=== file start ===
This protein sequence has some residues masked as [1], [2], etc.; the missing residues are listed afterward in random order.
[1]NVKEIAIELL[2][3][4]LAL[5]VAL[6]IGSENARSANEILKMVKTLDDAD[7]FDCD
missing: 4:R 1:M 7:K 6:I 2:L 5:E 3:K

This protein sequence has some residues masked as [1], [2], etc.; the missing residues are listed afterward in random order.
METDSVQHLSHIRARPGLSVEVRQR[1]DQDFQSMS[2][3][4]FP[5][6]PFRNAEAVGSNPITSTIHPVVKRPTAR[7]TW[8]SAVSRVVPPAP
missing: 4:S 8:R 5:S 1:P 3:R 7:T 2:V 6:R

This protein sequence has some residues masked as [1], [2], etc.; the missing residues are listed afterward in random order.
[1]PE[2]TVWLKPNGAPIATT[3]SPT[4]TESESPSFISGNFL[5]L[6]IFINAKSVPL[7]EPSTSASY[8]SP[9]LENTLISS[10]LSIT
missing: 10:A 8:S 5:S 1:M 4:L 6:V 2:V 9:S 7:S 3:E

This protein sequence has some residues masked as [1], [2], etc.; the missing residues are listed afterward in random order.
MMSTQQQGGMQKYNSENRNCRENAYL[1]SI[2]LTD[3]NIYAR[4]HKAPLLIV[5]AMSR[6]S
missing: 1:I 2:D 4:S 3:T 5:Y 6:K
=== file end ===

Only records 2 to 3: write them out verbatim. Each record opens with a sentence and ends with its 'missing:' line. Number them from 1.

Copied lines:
This protein sequence has some residues masked as [1], [2], etc.; the missing residues are listed afterward in random order.
METDSVQHLSHIRARPGLSVEVRQR[1]DQDFQSMS[2][3][4]FP[5][6]PFRNAEAVGSNPITSTIHPVVKRPTAR[7]TW[8]SAVSRVVPPAP
missing: 4:S 8:R 5:S 1:P 3:R 7:T 2:V 6:R

This protein sequence has some residues masked as [1], [2], etc.; the missing residues are listed afterward in random order.
[1]PE[2]TVWLKPNGAPIATT[3]SPT[4]TESESPSFISGNFL[5]L[6]IFINAKSVPL[7]EPSTSASY[8]SP[9]LENTLISS[10]LSIT
missing: 10:A 8:S 5:S 1:M 4:L 6:V 2:V 9:S 7:S 3:E